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Hard Cover or Paperback

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Hard cover or paperback, which is your option, there are arguments to support both types of books, and many will come out in both forms, at some point. If you are self publishing, the option of whether or not to offer your book as a hard back cover is up to you, dependent on your personal budget and your goals for the book. Traditionally, books will enter the marketplace as a hard back book. Then, over a few months or even a year later, the introduction of the paperback book to the marketplace, offering a potential for another round marketing and promotion to sell it.
For those planning to self publish, publishers allow for the author to gauge the need to use hard back books on their own. As can be imagined, the hard back book does cost more to produce and therefore the cost of having your book produced in a hard back fashion can be much more expensive. For those who will use print on demand, the costs may be lower as it allows for the buyer of the book to determine if they want the more expensive hardback book or the paperback book to purchase. Some of those higher costs are helping to defray the costs of production of the hardback book for the author as well.
In situations where you will work with your publisher to get the book out in print, the publisher may go through a process of determining if the hardback book is a good investment. For example, some financial books, how to books and other instructional books do better when they are released only as paperback books. They are more of a workbook, then, and give the reader the ability to use them as such.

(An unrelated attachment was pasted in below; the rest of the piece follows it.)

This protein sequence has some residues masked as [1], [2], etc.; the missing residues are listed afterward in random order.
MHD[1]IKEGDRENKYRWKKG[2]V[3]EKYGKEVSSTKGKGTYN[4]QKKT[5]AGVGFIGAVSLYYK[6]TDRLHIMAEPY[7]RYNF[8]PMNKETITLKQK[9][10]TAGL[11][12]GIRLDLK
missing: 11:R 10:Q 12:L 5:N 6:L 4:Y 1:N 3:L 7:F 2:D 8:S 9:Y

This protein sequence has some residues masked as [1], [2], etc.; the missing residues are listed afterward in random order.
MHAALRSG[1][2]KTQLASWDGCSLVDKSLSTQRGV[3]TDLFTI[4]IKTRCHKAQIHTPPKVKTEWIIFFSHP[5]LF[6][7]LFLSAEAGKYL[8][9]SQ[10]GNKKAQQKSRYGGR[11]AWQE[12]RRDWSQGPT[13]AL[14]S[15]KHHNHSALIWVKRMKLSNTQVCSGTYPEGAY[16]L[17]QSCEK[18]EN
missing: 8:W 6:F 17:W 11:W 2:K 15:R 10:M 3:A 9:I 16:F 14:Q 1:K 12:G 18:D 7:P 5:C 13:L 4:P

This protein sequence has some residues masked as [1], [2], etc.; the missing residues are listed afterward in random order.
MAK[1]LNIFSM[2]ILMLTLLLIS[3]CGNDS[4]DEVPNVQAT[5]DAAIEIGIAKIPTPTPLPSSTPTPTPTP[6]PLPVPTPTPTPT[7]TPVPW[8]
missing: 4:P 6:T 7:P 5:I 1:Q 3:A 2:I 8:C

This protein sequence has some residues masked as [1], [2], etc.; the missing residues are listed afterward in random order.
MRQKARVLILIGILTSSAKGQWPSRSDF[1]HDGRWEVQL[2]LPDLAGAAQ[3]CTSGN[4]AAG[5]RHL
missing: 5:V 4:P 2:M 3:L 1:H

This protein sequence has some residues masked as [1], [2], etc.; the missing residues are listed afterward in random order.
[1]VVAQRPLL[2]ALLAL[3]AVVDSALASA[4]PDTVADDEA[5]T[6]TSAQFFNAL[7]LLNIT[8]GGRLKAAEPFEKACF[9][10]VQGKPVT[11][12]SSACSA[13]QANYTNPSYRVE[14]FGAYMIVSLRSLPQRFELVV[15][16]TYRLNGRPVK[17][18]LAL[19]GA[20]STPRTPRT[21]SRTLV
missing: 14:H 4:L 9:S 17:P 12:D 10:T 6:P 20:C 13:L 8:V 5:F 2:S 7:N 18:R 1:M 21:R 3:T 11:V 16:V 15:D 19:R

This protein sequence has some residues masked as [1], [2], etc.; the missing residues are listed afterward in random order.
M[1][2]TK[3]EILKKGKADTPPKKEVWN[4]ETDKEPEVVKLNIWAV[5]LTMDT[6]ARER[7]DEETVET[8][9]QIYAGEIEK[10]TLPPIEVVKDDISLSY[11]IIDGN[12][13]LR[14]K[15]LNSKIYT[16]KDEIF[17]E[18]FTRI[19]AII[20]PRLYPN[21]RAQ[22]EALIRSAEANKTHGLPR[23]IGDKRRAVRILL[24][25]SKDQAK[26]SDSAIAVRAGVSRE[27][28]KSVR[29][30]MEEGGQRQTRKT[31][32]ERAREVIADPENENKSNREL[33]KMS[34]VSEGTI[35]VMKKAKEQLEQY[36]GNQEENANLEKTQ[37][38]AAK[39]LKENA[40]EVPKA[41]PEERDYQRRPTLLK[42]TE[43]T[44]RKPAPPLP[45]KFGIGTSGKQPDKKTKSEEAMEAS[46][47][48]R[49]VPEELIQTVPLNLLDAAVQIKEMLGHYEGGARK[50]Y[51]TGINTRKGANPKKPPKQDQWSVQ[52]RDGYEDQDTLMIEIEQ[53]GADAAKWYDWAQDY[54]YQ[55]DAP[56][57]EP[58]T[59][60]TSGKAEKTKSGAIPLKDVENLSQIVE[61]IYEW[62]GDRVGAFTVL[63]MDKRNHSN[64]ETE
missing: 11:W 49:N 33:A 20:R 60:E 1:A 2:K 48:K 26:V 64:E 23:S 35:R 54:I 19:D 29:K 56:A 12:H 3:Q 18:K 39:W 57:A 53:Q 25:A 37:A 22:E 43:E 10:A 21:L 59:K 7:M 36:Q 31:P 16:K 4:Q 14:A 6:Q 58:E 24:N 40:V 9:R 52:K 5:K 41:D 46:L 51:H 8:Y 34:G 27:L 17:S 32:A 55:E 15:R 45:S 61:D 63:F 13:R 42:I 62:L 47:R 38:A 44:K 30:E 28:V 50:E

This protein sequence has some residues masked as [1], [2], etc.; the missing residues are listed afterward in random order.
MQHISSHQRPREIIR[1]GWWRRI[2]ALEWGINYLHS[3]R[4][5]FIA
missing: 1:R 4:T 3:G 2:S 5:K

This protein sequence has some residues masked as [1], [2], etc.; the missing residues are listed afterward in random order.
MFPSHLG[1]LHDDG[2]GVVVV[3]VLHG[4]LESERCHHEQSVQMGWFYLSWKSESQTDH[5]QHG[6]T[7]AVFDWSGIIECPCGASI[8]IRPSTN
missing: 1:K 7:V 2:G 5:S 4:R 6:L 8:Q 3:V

The publisher may also decide that there is a need for a hard back cover, though. For example, in fiction works, there is a strong draw to the hardback book over the paperback. In particular, hardback books do well if they receive heavy marketing, and they are by well-known authors. Still, the publisher may decide that there is enough interest and less risk and therefore the investment into hardback books is the choice.
Ultimately, most of the publishers today, including the larger publishing companies, are holding off on investing in hardback covers for most unknown authors and first time publication choices. They are finding the investment to be too much of a risk in the current book buying trends. Rather, once an author begins to do well, they may consider hard back investments. The problem here is that book retailers are shipping back many of the hardback books they have received unsold.
Paperback is often the best place to start in the production of a book, especially for those who are first time authors. The lower costs allow for the better return on profit will be available, and ultimately, if there is enough demand, the publisher can go back and construct the hard cover books later.